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Linda Harrison finds that the cities of Bristol and Bath are a magnet for creative industries and have a large community of journalists and writers

Canary Gin Bar is one of my all-time favourite hangouts. “It was only when I moved to Bristol a year ago though that I realised how much friendlier and alive other cities can be.” In terms of media, Bristol is the bigger beast. Employers

include BBC Bristol – one of the largest BBC offices outside London and the regional television centre for the West of England. With studios for regional news show Points West and BBC Radio Bristol, it also produces a vast array of factual, arts, feature and documentary programmes, including the Antiques Roadshow and The Hairy Bikers. The Natural History Unit is based there, making content for TV, radio and digital platforms such as Sir David Attenborough’s Life Story. ITV produces regional news from its ITV West

Country studios in Bristol, although with a much smaller presence. Local World is the main newspaper employer, with offices in Bristol and Bath. The Bristol Post and Western Daily Press are based in Bristol – the playwrite Tom Stoppard started his career as a journalist at the Western Daily Press, while the late Sir Terry Pratchett was a sub-editor at the paper in the 1970s. The Bath office has

three titles, including The Bath Chronicle. Immediate Media is another big employer, with a large,

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hese beautiful West Country cities both have a healthy publishing scene and are only about 13 miles apart – but they also have their own individual identities. “Bath and Bristol are both awesome cities to live and work in and

are so different to each other,” says Lara Watson, editor of craft and creative lifestyle magazine Mollie Makes – published in Bristol by Immediate Media. “Bristol is positively buzzing. Every corner you turn, there’s entertaining street theatre, graffiti, a delicious foodie experience or live music. I adore this city. It’s young, vibrant and so creative. “I lived in Bath for four years… and found it so inspiring. The architecture, history and geography are so rich. Some nights I’d just walk around the Crescents and cobbled streets and soak it all up. House prices are high though, and nightlife is slim, though specialist bars are aplenty. The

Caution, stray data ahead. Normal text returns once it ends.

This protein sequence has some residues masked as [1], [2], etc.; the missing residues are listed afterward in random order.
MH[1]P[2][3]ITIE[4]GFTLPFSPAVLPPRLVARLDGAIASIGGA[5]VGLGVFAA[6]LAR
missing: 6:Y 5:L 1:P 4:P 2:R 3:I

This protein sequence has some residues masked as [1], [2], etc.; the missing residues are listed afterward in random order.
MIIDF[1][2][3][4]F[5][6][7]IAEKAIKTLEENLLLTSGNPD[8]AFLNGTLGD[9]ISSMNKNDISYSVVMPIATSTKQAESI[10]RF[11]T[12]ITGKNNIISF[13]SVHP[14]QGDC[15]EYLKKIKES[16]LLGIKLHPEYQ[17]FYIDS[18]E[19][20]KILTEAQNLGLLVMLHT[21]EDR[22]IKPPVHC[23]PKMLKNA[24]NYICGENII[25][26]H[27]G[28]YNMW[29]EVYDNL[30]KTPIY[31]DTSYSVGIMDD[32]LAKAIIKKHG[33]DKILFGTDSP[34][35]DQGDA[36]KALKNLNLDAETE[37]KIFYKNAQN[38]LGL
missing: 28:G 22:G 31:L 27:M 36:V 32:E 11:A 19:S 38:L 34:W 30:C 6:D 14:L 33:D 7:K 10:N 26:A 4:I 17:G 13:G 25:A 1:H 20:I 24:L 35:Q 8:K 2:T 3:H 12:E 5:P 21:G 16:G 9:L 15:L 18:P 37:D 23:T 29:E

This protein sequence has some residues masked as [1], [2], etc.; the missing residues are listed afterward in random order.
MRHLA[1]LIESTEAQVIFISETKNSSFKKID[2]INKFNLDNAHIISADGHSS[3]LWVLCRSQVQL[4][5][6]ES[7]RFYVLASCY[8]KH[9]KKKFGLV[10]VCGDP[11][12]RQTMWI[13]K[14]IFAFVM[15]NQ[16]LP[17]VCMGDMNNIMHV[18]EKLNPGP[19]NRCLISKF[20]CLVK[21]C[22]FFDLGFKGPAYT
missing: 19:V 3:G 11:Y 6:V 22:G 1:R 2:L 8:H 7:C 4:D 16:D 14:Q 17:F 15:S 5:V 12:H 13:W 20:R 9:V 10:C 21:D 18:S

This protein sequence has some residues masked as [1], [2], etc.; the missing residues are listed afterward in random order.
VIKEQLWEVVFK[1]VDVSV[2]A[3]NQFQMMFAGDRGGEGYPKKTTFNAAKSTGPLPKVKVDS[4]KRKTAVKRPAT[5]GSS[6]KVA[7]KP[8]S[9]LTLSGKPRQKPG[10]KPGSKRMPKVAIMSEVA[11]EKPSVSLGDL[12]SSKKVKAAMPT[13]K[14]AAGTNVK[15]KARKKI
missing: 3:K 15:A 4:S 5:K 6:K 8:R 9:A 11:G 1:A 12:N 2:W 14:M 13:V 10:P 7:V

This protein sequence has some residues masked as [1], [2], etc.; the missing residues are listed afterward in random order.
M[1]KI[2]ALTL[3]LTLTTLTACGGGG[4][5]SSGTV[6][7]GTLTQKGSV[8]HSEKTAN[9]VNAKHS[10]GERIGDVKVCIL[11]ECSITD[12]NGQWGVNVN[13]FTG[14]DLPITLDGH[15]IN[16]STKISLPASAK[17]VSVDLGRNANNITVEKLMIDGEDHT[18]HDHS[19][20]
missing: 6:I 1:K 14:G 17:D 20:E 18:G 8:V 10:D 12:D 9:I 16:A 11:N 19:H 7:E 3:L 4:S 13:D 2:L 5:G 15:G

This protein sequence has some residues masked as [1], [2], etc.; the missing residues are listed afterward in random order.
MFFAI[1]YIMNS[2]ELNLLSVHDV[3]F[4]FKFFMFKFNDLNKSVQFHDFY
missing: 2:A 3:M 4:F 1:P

varied portfolio of special interest titles and several BBC magazines. News agency SWNS, formerly South West News Service, is also based in Bristol (it was recently reported to have taken over London-based National News). Meanwhile, Bristol24/7 is a publishing venture with a free

monthly news, culture and listings magazine distributed across Bristol plus a news/features website. It’s a Community Interest Company and owned by shareholders. Louis Emanuel, Bristol24/7 news editor, was previously a reporter at the Bristol Post. He says: “In my last couple of years at the Post I saw quite an exciting trend develop where small, independent media began to emerge. Made in Bristol TV popped up about the same time as Bristol24/7 and the Bristol Cable and there were suddenly more people on stories which gave everyone a kick up the backside. “There’s a pretty decent camaraderie between reporters in Bristol now and plenty of competition, which is healthy.


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